- BILL POUPIS
Choosing a drilling contractor for your project can be difficult. There’s a lot riding on your selection. Although every client wants to stay within or under budget, the best value isn’t always found in the proposal with the lowest cost. In this blog post, I’ll walk you through the questions you should be asking as you evaluate different drilling contractors and their bids.
If you’re new to the environmental and geotechnical world, you may be interested in my webinar next week, Developing Your Drilling Plan, From Project Estimate to Mobilization. I’ll cover everything from getting cost estimates and developing an accurate schedule to obtaining permits and managing site logistics. There will also be time for a Q&A, so bring your questions.
Every project is different, and consequently what you require of your drilling contractor changes depending on the site. Although these questions don’t cover everything you should know, they apply to every contractor you evaluate.
If these questions aren’t answered in the initial project proposal, follow up with the contractor and ask. You may find that their responses have a significant impact on your final vendor selection.
Smaller drilling companies might not have the specialized rigs your project site may require. Your project is not the time to experiment with workarounds or rig modifications—you need to know that the equipment your contractor mobilizes is built to do the work you need.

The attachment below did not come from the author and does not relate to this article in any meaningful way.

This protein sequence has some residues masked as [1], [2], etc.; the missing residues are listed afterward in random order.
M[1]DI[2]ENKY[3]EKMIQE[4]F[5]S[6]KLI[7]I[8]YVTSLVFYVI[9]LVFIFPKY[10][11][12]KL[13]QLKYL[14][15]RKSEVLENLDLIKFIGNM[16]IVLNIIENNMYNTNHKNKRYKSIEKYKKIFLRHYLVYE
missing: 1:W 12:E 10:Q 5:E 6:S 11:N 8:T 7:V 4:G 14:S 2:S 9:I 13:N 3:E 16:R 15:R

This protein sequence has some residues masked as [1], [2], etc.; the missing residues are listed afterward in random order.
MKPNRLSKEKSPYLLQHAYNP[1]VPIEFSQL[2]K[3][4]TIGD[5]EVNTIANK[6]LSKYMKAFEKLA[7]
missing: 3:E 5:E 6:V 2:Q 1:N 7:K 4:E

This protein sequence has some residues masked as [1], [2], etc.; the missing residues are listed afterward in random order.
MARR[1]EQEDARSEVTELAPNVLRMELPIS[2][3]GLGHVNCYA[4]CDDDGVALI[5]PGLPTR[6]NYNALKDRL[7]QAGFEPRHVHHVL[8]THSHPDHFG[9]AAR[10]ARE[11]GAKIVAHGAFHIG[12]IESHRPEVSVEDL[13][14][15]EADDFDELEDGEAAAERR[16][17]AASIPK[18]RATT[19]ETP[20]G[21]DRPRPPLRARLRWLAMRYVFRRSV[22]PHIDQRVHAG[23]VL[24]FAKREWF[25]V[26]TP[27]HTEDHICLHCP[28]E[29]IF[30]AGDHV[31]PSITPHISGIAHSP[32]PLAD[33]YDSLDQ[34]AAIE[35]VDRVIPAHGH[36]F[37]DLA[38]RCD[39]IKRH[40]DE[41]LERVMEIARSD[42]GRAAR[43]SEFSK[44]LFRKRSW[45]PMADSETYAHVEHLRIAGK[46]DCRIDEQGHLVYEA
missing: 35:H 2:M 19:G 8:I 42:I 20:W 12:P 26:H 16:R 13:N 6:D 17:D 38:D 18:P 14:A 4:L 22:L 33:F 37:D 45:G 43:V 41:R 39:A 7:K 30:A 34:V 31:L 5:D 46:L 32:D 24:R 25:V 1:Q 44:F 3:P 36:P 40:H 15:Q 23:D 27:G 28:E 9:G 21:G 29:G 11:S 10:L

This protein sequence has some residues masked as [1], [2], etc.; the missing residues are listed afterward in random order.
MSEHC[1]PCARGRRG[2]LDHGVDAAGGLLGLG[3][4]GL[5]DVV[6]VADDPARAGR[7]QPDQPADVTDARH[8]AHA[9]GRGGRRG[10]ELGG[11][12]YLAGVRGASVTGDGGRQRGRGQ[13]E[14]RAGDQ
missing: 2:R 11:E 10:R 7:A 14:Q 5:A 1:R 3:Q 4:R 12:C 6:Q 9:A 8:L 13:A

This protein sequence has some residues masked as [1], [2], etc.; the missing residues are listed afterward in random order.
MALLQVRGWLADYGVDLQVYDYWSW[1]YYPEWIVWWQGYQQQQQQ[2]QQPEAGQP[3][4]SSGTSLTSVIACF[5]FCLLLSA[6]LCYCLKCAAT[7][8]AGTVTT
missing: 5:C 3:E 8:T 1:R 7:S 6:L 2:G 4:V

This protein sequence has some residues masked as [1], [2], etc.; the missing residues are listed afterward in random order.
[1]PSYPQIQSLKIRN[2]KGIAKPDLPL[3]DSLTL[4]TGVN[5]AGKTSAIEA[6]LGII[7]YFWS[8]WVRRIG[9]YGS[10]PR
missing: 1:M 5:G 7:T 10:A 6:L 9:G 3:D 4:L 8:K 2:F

Some drilling contractors specialize in specific technologies. While they may be able to do the work required, is the drilling technology they offer the best fit for you site? The ideal drilling partner would have an array of options, and would offer the one best suited for your project’s lithology, timeline, budget and goals.
If you aren’t yet familiar with the types of drilling technologies available, you may want to check out this overview.
While an experienced drill crew is obviously a vital part of any drilling venture, the professionals who work behind the scenes are no less important. Your contractor should have a comprehensive environmental health and safety program run by experienced professionals, with written policies and procedures, training for crews, and documentation. They should have project managers ensuring every one of their tasks is completed and every T crossed, and there should be someone responsible for fleet maintenance and repair. And ideally, your contractor should have support from other offices to provide backup personnel or equipment if needed. Without this type of support, things can easily go wrong and schedules can veer off course.
This list of ways to vet your vendor is by no means complete, but it should put you on the path toward identifying which contractors are offering the most valuable proposals—not just the least expensive.
If you’d like to learn more about developing your drilling programs, join me next week for Developing Your Drilling Plan, From Project Estimate to Mobilization. All attendees will receive a certificate of completion.